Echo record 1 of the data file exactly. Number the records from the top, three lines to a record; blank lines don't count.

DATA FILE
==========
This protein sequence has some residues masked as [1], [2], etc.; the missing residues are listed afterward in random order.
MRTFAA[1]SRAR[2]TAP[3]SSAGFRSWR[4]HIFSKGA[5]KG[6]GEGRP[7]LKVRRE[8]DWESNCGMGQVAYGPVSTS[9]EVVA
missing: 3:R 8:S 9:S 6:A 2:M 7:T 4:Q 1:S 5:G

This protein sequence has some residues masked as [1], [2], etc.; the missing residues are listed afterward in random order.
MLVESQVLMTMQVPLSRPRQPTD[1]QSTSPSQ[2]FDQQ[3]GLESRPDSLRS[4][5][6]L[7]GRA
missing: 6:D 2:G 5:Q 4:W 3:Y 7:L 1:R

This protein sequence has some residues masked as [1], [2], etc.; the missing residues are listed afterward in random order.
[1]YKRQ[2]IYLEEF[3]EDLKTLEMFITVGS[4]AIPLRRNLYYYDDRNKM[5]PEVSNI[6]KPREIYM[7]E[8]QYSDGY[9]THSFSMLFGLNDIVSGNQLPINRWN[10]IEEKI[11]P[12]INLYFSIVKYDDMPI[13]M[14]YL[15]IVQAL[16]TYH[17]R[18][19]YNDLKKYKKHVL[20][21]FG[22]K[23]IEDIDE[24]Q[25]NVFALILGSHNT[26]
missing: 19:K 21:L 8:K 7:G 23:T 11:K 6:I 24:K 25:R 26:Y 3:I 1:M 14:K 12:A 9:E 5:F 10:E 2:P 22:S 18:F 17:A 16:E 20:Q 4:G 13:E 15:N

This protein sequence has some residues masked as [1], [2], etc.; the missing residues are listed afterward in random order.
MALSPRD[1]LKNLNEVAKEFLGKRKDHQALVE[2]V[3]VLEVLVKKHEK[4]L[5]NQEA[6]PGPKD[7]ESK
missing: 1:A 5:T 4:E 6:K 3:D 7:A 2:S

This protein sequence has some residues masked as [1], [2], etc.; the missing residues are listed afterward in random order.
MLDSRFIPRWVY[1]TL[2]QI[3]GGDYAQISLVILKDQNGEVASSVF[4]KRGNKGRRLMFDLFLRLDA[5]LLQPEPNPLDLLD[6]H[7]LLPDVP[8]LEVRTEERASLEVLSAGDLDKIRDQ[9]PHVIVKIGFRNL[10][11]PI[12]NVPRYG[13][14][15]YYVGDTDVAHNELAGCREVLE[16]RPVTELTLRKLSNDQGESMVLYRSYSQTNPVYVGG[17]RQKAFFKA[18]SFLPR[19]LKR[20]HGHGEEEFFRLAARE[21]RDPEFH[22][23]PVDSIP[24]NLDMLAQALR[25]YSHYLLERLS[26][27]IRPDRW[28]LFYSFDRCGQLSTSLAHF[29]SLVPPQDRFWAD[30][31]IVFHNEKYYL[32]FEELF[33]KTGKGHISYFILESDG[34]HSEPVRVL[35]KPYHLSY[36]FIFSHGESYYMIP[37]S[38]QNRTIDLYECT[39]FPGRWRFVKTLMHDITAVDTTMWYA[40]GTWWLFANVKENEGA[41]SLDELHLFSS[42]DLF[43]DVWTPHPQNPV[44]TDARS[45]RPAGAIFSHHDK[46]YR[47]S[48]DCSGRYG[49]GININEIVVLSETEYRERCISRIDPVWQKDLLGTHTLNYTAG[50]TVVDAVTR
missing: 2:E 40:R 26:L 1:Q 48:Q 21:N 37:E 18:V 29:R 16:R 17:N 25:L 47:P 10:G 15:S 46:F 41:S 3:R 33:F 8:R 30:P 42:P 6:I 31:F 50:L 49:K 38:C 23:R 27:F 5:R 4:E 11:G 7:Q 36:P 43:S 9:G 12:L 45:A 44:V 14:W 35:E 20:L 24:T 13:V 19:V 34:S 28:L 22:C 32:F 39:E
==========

This protein sequence has some residues masked as [1], [2], etc.; the missing residues are listed afterward in random order.
MRTFAA[1]SRAR[2]TAP[3]SSAGFRSWR[4]HIFSKGA[5]KG[6]GEGRP[7]LKVRRE[8]DWESNCGMGQVAYGPVSTS[9]EVVA
missing: 3:R 8:S 9:S 6:A 2:M 7:T 4:Q 1:S 5:G